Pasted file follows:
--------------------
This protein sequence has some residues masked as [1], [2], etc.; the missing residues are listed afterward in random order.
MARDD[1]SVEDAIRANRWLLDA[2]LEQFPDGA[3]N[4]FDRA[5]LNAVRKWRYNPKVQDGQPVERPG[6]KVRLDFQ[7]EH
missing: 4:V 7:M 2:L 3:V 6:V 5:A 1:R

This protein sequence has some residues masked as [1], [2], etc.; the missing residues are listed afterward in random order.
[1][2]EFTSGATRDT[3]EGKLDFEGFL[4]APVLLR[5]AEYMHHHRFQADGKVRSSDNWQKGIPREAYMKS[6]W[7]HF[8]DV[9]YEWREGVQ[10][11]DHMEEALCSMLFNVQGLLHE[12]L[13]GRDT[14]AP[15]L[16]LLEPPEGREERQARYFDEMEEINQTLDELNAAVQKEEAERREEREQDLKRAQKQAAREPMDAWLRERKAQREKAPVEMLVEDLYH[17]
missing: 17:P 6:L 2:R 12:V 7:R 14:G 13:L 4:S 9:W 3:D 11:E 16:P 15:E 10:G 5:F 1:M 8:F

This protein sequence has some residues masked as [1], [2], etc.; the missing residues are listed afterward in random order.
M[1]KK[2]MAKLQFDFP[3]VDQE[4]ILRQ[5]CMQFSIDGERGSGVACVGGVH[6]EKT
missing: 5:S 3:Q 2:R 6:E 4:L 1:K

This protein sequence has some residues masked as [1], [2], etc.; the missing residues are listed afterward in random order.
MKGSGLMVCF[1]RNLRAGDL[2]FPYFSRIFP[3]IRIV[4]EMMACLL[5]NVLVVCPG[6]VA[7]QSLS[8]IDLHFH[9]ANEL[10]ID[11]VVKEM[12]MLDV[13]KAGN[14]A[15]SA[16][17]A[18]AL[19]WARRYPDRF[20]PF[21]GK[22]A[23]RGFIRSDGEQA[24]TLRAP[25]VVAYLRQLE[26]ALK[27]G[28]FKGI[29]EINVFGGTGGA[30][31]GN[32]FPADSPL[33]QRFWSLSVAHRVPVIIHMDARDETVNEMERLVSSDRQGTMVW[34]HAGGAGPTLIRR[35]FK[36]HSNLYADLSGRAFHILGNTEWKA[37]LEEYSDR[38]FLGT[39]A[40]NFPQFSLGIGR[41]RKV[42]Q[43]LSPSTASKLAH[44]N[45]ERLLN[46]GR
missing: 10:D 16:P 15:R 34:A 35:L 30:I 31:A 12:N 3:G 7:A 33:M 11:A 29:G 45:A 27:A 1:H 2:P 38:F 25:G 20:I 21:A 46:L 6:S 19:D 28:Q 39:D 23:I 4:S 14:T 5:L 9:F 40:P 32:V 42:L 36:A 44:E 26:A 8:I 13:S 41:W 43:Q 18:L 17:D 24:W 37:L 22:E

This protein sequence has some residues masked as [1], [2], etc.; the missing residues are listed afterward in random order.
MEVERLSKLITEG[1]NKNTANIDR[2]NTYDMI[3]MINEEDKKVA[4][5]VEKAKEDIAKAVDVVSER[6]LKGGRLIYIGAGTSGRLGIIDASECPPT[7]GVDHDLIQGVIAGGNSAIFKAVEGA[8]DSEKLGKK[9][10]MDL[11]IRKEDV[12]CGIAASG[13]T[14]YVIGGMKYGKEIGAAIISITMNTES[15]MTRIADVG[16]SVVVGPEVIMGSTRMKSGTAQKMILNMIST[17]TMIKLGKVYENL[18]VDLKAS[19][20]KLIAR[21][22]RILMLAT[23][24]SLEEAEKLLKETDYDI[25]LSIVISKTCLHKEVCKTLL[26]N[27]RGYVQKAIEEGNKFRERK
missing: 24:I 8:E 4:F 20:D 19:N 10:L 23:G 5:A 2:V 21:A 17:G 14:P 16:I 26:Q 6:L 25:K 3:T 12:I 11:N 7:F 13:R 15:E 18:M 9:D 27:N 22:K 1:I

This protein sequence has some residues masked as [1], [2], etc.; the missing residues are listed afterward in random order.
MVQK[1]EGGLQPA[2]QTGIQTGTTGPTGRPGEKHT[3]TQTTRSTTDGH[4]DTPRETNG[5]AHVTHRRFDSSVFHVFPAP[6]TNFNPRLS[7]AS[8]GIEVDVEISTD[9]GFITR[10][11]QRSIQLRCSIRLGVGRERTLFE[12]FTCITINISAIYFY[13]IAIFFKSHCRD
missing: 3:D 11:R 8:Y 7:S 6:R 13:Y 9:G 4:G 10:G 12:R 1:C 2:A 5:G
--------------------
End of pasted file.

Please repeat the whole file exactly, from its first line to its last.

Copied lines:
This protein sequence has some residues masked as [1], [2], etc.; the missing residues are listed afterward in random order.
MARDD[1]SVEDAIRANRWLLDA[2]LEQFPDGA[3]N[4]FDRA[5]LNAVRKWRYNPKVQDGQPVERPG[6]KVRLDFQ[7]EH
missing: 4:V 7:M 2:L 3:V 6:V 5:A 1:R

This protein sequence has some residues masked as [1], [2], etc.; the missing residues are listed afterward in random order.
[1][2]EFTSGATRDT[3]EGKLDFEGFL[4]APVLLR[5]AEYMHHHRFQADGKVRSSDNWQKGIPREAYMKS[6]W[7]HF[8]DV[9]YEWREGVQ[10][11]DHMEEALCSMLFNVQGLLHE[12]L[13]GRDT[14]AP[15]L[16]LLEPPEGREERQARYFDEMEEINQTLDELNAAVQKEEAERREEREQDLKRAQKQAAREPMDAWLRERKAQREKAPVEMLVEDLYH[17]
missing: 17:P 6:L 2:R 12:V 7:R 14:G 13:L 4:S 9:W 3:D 11:E 16:P 15:E 10:G 5:F 1:M 8:F

This protein sequence has some residues masked as [1], [2], etc.; the missing residues are listed afterward in random order.
M[1]KK[2]MAKLQFDFP[3]VDQE[4]ILRQ[5]CMQFSIDGERGSGVACVGGVH[6]EKT
missing: 5:S 3:Q 2:R 6:E 4:L 1:K

This protein sequence has some residues masked as [1], [2], etc.; the missing residues are listed afterward in random order.
MKGSGLMVCF[1]RNLRAGDL[2]FPYFSRIFP[3]IRIV[4]EMMACLL[5]NVLVVCPG[6]VA[7]QSLS[8]IDLHFH[9]ANEL[10]ID[11]VVKEM[12]MLDV[13]KAGN[14]A[15]SA[16][17]A[18]AL[19]WARRYPDRF[20]PF[21]GK[22]A[23]RGFIRSDGEQA[24]TLRAP[25]VVAYLRQLE[26]ALK[27]G[28]FKGI[29]EINVFGGTGGA[30][31]GN[32]FPADSPL[33]QRFWSLSVAHRVPVIIHMDARDETVNEMERLVSSDRQGTMVW[34]HAGGAGPTLIRR[35]FK[36]HSNLYADLSGRAFHILGNTEWKA[37]LEEYSDR[38]FLGT[39]A[40]NFPQFSLGIGR[41]RKV[42]Q[43]LSPSTASKLAH[44]N[45]ERLLN[46]GR
missing: 10:D 16:P 15:R 34:A 35:L 30:I 31:A 12:N 3:G 7:A 33:M 11:A 29:G 45:A 27:A 1:H 2:P 38:F 25:G 20:I 21:A 46:L 6:S 19:D 28:Q 39:D 23:I 4:S 14:T 5:L 9:F 40:P 32:V 42:L 36:A 44:E 26:A 8:I 13:S 41:W 43:Q 18:L 17:D 24:W 37:L 22:E

This protein sequence has some residues masked as [1], [2], etc.; the missing residues are listed afterward in random order.
MEVERLSKLITEG[1]NKNTANIDR[2]NTYDMI[3]MINEEDKKVA[4][5]VEKAKEDIAKAVDVVSER[6]LKGGRLIYIGAGTSGRLGIIDASECPPT[7]GVDHDLIQGVIAGGNSAIFKAVEGA[8]DSEKLGKK[9][10]MDL[11]IRKEDV[12]CGIAASG[13]T[14]YVIGGMKYGKEIGAAIISITMNTES[15]MTRIADVG[16]SVVVGPEVIMGSTRMKSGTAQKMILNMIST[17]TMIKLGKVYENL[18]VDLKAS[19][20]KLIAR[21][22]RILMLAT[23][24]SLEEAEKLLKETDYDI[25]LSIVISKTCLHKEVCKTLL[26]N[27]RGYVQKAIEEGNKFRERK
missing: 24:I 8:E 4:F 20:D 19:N 10:L 23:G 5:A 2:V 21:A 17:G 14:P 16:I 26:Q 6:L 25:K 3:T 12:I 11:N 7:F 13:R 15:E 18:M 9:D 27:N 22:K 1:I

This protein sequence has some residues masked as [1], [2], etc.; the missing residues are listed afterward in random order.
MVQK[1]EGGLQPA[2]QTGIQTGTTGPTGRPGEKHT[3]TQTTRSTTDGH[4]DTPRETNG[5]AHVTHRRFDSSVFHVFPAP[6]TNFNPRLS[7]AS[8]GIEVDVEISTD[9]GFITR[10][11]QRSIQLRCSIRLGVGRERTLFE[12]FTCITINISAIYFY[13]IAIFFKSHCRD
missing: 3:D 11:R 8:Y 7:S 6:R 13:Y 9:G 4:G 10:G 12:R 1:C 2:A 5:G